Research Case: The Great Auk

August 24, 2007 – January 14, 2008

National Museum of Natural History
10th Street and Constitution Avenue, NW
Washington, DC

Ground Floor, Constitution Ave. Lobby, East Side Floor Plan

Now extinct, the great auk (Pinguinus impennis), a flightless bird, once inhabited the shores of the North Atlantic by the millions. The wings of the great auk were specialized for "flying" underwater but not on land; to escape its enemies on land, it needed islands free from predators to nest. Humans probably began hunting the great auk on islands close to shore in prehistoric times, and as maritime technology improved, went to islands farther out to sea to hunt this bird for food, oil, feathers, and even fish bait. By 1800, most great auk colonies had been wiped out; the last known pair was killed by collectors in 1844.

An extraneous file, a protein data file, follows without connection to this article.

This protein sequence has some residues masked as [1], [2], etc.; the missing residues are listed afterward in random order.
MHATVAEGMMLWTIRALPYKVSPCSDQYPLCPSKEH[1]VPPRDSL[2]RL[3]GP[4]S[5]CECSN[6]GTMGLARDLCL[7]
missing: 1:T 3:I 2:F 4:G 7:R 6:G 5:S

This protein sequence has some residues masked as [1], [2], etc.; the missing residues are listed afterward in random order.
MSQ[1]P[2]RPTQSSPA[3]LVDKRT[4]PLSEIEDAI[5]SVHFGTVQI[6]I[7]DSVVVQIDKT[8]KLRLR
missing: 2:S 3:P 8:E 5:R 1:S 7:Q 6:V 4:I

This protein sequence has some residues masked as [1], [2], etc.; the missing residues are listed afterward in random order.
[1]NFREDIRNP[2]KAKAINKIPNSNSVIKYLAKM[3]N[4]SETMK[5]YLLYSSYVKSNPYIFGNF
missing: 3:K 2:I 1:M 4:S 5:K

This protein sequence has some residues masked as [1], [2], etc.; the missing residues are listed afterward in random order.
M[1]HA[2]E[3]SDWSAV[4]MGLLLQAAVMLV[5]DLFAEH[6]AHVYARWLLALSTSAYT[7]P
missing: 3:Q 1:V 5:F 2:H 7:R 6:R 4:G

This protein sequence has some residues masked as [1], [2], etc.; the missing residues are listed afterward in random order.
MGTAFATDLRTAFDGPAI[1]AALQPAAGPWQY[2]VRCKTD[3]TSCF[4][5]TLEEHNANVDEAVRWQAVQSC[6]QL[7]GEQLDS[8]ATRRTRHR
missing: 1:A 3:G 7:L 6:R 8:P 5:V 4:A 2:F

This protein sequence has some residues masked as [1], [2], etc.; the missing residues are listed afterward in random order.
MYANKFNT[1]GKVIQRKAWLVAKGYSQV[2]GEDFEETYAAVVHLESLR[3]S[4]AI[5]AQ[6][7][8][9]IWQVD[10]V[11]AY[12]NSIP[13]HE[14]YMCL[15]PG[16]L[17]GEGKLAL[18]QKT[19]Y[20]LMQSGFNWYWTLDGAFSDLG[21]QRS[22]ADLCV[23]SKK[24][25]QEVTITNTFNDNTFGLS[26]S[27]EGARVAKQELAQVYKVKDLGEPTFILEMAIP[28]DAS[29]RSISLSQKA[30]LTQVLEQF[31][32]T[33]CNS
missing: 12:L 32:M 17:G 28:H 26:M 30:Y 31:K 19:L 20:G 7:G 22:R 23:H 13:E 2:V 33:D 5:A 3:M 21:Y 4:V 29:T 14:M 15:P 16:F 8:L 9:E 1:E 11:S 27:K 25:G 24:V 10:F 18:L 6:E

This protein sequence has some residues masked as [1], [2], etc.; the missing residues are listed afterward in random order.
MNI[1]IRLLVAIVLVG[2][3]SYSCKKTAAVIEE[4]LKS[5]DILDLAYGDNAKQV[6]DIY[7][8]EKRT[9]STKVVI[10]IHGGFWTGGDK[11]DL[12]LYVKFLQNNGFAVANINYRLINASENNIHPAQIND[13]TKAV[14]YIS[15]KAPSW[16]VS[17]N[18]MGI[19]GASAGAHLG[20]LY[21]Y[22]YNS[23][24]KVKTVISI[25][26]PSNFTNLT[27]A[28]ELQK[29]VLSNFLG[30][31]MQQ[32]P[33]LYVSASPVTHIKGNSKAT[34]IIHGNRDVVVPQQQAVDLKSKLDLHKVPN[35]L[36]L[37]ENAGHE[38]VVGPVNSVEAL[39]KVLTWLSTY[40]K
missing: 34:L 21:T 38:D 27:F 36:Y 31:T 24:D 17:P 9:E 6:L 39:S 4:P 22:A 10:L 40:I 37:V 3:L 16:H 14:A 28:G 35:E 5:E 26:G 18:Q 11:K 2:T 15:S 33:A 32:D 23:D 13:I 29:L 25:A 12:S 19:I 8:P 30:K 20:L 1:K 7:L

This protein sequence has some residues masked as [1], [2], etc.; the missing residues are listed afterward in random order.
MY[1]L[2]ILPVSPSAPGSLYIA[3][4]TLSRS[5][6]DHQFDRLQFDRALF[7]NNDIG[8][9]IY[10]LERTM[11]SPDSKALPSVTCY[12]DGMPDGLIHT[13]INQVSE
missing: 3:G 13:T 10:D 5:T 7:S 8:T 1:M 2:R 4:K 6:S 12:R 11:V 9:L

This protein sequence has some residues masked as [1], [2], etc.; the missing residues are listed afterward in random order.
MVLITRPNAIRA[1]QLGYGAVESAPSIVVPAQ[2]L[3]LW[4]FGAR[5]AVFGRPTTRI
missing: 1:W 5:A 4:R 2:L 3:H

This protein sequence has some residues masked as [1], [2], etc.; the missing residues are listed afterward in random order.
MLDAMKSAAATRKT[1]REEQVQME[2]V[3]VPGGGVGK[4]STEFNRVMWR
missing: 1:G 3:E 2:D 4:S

Objects on view include:

  • A specimen of the great auk collected in 1834 and an egg
  • 2 journal articles on the great auk from 1893 and 2007
  • A photo of Storrs L. Olson, the museum's senior zoologist and curator of birds.